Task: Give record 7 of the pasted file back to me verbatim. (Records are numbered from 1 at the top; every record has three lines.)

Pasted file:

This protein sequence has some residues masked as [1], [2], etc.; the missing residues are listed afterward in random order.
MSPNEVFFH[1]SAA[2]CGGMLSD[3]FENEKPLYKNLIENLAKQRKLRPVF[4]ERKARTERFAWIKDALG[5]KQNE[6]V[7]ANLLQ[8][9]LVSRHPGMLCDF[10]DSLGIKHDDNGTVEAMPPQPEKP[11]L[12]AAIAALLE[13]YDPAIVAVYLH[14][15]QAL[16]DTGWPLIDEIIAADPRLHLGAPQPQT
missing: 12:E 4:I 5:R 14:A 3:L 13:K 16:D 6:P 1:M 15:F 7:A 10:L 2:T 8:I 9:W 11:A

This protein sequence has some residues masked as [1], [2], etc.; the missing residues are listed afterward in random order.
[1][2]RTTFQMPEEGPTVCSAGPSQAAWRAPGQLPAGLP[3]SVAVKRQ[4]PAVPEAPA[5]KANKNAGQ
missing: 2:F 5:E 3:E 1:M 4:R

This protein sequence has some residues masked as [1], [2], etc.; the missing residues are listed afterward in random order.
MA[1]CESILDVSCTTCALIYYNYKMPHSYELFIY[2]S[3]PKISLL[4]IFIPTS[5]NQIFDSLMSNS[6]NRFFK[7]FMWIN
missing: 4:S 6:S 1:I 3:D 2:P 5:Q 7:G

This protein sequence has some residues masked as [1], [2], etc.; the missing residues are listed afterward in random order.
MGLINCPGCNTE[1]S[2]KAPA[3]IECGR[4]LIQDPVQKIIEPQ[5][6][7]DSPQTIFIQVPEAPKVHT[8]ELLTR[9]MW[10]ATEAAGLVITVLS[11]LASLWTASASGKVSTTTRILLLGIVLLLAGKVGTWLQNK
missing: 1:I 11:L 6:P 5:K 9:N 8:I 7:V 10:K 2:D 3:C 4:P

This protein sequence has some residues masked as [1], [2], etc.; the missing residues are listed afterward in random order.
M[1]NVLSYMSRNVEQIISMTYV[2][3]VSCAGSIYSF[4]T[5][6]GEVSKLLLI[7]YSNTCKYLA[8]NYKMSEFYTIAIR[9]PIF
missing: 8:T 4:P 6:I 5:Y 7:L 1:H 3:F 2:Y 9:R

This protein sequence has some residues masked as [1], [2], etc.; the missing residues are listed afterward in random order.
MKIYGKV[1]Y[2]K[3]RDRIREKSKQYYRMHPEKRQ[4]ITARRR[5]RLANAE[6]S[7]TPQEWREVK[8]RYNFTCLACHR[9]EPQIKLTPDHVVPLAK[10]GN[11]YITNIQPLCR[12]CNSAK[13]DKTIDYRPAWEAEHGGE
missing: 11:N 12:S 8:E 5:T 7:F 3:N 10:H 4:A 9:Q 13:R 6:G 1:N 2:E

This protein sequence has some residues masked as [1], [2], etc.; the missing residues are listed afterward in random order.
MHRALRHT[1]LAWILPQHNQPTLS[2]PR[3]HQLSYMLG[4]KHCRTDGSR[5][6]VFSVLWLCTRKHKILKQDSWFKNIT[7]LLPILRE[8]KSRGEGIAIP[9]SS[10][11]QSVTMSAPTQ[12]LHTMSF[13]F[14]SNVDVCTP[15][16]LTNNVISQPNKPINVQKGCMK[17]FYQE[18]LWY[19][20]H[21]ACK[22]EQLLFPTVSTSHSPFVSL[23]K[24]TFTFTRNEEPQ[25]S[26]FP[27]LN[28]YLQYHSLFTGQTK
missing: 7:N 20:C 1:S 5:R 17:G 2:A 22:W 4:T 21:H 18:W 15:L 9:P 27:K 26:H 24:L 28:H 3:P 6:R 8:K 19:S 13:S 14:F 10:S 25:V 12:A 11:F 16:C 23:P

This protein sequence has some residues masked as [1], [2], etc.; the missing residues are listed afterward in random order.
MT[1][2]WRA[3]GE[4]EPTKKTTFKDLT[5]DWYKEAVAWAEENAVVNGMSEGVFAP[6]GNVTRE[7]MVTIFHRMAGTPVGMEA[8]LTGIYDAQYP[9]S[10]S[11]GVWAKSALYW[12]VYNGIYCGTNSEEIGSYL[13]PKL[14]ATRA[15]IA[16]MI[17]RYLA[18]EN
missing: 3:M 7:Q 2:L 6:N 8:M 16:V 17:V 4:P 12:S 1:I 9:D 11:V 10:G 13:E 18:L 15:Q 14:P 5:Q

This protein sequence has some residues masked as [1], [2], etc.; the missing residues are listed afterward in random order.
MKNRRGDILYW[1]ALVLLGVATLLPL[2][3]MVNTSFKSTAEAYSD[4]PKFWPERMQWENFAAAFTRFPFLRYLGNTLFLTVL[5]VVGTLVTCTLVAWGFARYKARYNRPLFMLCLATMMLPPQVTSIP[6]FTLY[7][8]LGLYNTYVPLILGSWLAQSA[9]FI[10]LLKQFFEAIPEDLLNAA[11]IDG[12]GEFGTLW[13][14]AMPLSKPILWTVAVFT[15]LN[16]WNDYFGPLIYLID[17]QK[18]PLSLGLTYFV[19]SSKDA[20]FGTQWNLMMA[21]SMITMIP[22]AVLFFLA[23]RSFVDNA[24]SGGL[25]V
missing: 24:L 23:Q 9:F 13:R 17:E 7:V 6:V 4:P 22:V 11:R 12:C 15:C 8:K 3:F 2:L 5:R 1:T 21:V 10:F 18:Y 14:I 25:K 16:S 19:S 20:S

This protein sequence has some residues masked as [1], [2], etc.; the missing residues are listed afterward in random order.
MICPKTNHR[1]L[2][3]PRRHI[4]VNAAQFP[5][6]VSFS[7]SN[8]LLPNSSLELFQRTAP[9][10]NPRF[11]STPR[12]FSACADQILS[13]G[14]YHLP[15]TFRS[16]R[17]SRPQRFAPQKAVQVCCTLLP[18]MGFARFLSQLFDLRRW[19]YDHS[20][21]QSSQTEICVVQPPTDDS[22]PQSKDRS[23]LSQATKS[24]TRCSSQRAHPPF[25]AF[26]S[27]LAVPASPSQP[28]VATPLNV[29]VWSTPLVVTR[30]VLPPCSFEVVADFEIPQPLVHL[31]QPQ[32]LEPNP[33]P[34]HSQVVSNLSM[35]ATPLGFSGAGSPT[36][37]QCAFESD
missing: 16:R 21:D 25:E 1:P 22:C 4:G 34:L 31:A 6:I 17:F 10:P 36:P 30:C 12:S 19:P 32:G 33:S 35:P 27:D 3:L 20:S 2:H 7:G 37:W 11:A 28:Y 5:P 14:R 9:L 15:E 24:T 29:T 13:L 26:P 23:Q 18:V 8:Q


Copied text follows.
This protein sequence has some residues masked as [1], [2], etc.; the missing residues are listed afterward in random order.
MHRALRHT[1]LAWILPQHNQPTLS[2]PR[3]HQLSYMLG[4]KHCRTDGSR[5][6]VFSVLWLCTRKHKILKQDSWFKNIT[7]LLPILRE[8]KSRGEGIAIP[9]SS[10][11]QSVTMSAPTQ[12]LHTMSF[13]F[14]SNVDVCTP[15][16]LTNNVISQPNKPINVQKGCMK[17]FYQE[18]LWY[19][20]H[21]ACK[22]EQLLFPTVSTSHSPFVSL[23]K[24]TFTFTRNEEPQ[25]S[26]FP[27]LN[28]YLQYHSLFTGQTK
missing: 7:N 20:C 1:S 5:R 17:G 2:A 22:W 4:T 21:H 18:W 15:L 9:P 27:K 26:H 24:L 28:H 3:P 6:R 8:K 19:S 13:S 14:F 10:S 25:V 12:A 11:F 16:C 23:P